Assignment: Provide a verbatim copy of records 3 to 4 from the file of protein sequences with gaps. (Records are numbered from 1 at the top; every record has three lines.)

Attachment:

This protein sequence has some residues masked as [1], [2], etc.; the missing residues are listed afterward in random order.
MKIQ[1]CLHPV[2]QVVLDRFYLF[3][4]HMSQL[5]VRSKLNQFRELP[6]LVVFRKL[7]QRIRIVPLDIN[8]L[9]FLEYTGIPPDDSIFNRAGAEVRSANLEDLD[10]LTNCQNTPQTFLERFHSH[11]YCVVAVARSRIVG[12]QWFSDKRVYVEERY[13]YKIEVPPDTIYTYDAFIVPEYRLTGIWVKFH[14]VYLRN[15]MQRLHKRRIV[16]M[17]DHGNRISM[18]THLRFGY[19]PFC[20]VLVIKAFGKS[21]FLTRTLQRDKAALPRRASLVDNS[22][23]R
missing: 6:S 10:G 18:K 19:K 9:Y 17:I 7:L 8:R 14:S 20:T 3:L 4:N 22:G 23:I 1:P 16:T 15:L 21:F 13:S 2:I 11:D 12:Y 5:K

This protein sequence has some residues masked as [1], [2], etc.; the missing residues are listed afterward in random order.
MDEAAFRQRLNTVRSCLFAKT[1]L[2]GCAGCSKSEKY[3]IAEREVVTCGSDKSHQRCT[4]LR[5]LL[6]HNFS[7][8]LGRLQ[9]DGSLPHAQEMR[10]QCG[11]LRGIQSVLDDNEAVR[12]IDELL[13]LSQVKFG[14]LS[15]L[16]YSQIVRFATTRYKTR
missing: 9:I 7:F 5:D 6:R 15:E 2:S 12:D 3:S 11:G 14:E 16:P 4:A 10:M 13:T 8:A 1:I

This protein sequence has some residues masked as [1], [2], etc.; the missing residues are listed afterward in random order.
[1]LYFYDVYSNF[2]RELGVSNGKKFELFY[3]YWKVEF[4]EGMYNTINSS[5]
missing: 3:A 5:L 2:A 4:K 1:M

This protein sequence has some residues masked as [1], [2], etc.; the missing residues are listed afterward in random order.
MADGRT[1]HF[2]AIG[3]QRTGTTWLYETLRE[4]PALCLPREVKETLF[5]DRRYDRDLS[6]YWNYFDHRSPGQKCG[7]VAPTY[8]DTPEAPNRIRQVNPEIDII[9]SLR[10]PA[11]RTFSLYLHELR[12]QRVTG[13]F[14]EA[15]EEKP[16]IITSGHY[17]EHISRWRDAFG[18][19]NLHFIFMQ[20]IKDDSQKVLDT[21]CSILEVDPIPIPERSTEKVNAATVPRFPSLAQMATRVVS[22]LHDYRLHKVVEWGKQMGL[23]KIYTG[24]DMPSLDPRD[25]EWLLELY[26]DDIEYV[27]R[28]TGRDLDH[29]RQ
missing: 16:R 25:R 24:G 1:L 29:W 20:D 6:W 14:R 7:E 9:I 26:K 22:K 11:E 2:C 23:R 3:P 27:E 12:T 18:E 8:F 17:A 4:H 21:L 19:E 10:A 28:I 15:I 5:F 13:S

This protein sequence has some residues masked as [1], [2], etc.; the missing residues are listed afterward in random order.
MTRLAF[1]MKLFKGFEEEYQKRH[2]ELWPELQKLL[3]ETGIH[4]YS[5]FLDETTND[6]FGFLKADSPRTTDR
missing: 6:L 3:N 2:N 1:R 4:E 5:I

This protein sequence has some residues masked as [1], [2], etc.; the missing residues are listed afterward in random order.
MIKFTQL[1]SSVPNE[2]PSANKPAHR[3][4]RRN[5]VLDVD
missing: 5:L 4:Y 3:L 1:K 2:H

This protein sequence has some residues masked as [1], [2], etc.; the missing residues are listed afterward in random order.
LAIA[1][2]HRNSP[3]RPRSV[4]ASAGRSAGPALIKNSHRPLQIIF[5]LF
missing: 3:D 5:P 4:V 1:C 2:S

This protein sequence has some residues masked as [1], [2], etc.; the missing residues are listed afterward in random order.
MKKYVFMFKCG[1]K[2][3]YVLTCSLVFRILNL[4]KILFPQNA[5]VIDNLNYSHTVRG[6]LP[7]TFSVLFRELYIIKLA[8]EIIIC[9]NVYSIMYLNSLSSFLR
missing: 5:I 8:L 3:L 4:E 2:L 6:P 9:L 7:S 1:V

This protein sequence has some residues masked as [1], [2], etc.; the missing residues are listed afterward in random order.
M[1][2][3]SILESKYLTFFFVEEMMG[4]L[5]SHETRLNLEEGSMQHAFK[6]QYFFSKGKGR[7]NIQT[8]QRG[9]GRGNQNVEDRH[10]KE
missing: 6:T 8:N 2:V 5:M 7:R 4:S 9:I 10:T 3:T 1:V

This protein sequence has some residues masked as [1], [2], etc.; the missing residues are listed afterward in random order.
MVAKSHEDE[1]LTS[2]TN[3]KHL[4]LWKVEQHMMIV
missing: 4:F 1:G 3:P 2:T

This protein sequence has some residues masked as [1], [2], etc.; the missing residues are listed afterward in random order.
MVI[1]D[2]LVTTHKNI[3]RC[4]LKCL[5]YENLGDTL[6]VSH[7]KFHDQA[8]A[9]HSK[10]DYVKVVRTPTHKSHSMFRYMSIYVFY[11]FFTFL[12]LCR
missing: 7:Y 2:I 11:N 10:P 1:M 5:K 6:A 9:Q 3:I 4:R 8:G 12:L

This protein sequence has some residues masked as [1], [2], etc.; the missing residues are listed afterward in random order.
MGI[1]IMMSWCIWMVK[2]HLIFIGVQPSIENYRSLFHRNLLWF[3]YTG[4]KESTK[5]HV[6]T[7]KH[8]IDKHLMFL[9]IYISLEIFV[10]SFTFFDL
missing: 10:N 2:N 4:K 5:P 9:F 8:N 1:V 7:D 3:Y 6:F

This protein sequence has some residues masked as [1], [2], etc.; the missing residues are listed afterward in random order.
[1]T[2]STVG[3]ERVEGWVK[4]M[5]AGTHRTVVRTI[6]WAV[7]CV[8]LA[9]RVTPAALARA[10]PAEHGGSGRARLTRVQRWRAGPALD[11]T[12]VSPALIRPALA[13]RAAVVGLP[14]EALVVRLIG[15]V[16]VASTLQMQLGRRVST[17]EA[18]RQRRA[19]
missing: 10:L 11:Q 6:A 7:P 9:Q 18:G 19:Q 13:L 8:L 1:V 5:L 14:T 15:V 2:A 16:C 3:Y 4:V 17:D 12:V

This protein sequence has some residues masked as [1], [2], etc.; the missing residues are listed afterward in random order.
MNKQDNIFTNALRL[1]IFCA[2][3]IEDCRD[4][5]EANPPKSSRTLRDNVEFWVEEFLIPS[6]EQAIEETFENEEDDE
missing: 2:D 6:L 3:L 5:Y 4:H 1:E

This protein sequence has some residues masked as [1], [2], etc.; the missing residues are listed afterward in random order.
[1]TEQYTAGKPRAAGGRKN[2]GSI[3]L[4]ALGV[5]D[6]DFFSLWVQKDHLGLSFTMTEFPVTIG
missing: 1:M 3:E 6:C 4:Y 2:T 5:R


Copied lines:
This protein sequence has some residues masked as [1], [2], etc.; the missing residues are listed afterward in random order.
[1]LYFYDVYSNF[2]RELGVSNGKKFELFY[3]YWKVEF[4]EGMYNTINSS[5]
missing: 3:A 5:L 2:A 4:K 1:M

This protein sequence has some residues masked as [1], [2], etc.; the missing residues are listed afterward in random order.
MADGRT[1]HF[2]AIG[3]QRTGTTWLYETLRE[4]PALCLPREVKETLF[5]DRRYDRDLS[6]YWNYFDHRSPGQKCG[7]VAPTY[8]DTPEAPNRIRQVNPEIDII[9]SLR[10]PA[11]RTFSLYLHELR[12]QRVTG[13]F[14]EA[15]EEKP[16]IITSGHY[17]EHISRWRDAFG[18][19]NLHFIFMQ[20]IKDDSQKVLDT[21]CSILEVDPIPIPERSTEKVNAATVPRFPSLAQMATRVVS[22]LHDYRLHKVVEWGKQMGL[23]KIYTG[24]DMPSLDPRD[25]EWLLELY[26]DDIEYV[27]R[28]TGRDLDH[29]RQ
missing: 16:R 25:R 24:G 1:L 29:W 20:D 6:W 14:R 7:E 9:I 26:K 22:K 11:E 2:C 23:R 3:P 27:E 12:T 18:E 8:F 17:A 4:H 21:L 19:E 10:A 28:I 15:I 5:F 13:S